August 27, 2019 was the day that Jessi Combs had been waiting for.

It was her attempt to become the woman that had driven the fastest on land.

For those that are not familiar with Combs, she was involved in several car shows and was a car junky.

She was a co-host of a show called “The List” for six years. She was also in shows like “All Girls Garage,” “Mythbusters” and “Overhauling.”

I will be quit honest, I don’t watch car shows. I know how to put gas and oil in a car and on Tuesday I was very good at putting coolant in a car.

After that, my car knowledge is limited to the gas pedal — I am really good at that aspect — and braking. I can drive a clutch and turning the key on and off.

I am also very good at using the radio. I am a firm believer in Sirius Radio in the 70s, 80s and 90s as well as the 90s dance party. My grandsons think that I can play the DVD player very well, too.

That being said, I turn my car over to Ray White and let him take care of it.

However, Combs could make me quit channel surfing and learn some knowledge about cars.

She had a good backing of people behind her that was going to help her set a world record in speed.

The previous record for a female driven vehicle was 512.7 miles per hour.

Combs and team was set to break that record. She wanted to be the fastest woman ever.

The August day rolled around and her team was ready to break the record on a dry lake bed in Oregon.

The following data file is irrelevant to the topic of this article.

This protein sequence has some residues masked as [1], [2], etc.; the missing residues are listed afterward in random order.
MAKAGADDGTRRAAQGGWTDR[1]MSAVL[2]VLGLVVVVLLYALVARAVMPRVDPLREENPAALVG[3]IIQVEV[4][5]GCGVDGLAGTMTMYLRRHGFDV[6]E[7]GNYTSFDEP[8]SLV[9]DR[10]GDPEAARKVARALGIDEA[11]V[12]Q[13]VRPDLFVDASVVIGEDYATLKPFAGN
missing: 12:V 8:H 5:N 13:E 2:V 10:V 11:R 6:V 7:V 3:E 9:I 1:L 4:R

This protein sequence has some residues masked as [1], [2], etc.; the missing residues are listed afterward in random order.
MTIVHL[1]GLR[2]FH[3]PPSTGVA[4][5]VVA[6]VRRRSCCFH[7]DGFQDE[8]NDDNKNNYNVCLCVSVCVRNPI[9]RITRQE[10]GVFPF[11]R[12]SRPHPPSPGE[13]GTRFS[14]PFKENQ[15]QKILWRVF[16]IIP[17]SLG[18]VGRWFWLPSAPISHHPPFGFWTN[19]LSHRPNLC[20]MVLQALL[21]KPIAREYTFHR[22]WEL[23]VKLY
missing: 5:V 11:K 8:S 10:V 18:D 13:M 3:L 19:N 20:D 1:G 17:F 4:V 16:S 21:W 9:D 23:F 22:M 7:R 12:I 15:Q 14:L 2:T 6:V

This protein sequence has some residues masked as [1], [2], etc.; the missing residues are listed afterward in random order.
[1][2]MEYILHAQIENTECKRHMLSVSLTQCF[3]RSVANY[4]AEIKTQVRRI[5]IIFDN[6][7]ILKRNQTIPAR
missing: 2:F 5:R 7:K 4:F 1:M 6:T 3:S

Everything checked out great and the team was hoping to reach 600 miles per hour on the ride.

Combs got into her car and then hit my favorite pedal — the gas pedal.

Her car went blazing through the lake bed and dust was flying behind her. Her team was able to break the speed record as she clocked in at 522.8 mph.

The new record was set.

However, the new record came with a cost. While driving at warp speed, Combs’ front wheel probably hit something that created problems for the car.

Those problems led to Combs’ life ending in an Oregon deserted dry lake bed.

She left Earth with a new record that was officially handed down by Guinness World Records recently.

I don’t think a world record is worth my life. Don’t get me wrong, I don’t mind my free trip to Heaven, but I have three grandsons that need help in exploring the world and learning things that PP (my grandfather name) can teach them. Our lessons may not be mother approved, but they are fun.

If my grandsons want to set a world record, we will take a good long look at the record and make sure it is not one worth giving their life for.

Jeff Brasel is the sports editor of the Harrison Daily Times. E-mail him at or follow him at

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